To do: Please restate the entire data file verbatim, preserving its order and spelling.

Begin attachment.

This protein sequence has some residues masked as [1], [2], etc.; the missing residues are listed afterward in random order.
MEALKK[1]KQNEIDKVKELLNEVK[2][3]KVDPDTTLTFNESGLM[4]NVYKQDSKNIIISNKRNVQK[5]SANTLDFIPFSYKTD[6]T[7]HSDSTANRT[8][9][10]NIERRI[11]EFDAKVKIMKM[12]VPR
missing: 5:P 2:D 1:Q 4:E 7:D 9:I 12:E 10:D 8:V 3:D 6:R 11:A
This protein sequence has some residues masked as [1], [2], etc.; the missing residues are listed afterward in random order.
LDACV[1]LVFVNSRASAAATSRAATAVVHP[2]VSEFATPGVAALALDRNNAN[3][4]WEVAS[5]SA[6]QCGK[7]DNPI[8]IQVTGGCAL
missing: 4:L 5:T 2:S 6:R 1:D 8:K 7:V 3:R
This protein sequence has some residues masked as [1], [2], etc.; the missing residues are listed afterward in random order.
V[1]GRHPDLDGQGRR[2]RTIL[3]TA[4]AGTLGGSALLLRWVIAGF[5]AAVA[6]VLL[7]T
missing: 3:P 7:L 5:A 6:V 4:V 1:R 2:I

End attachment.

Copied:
This protein sequence has some residues masked as [1], [2], etc.; the missing residues are listed afterward in random order.
MEALKK[1]KQNEIDKVKELLNEVK[2][3]KVDPDTTLTFNESGLM[4]NVYKQDSKNIIISNKRNVQK[5]SANTLDFIPFSYKTD[6]T[7]HSDSTANRT[8][9][10]NIERRI[11]EFDAKVKIMKM[12]VPR
missing: 5:P 2:D 1:Q 4:E 7:D 9:I 12:E 10:D 8:V 3:D 6:R 11:A
This protein sequence has some residues masked as [1], [2], etc.; the missing residues are listed afterward in random order.
LDACV[1]LVFVNSRASAAATSRAATAVVHP[2]VSEFATPGVAALALDRNNAN[3][4]WEVAS[5]SA[6]QCGK[7]DNPI[8]IQVTGGCAL
missing: 4:L 5:T 2:S 6:R 1:D 8:K 7:V 3:R
This protein sequence has some residues masked as [1], [2], etc.; the missing residues are listed afterward in random order.
V[1]GRHPDLDGQGRR[2]RTIL[3]TA[4]AGTLGGSALLLRWVIAGF[5]AAVA[6]VLL[7]T
missing: 3:P 7:L 5:A 6:V 4:V 1:R 2:I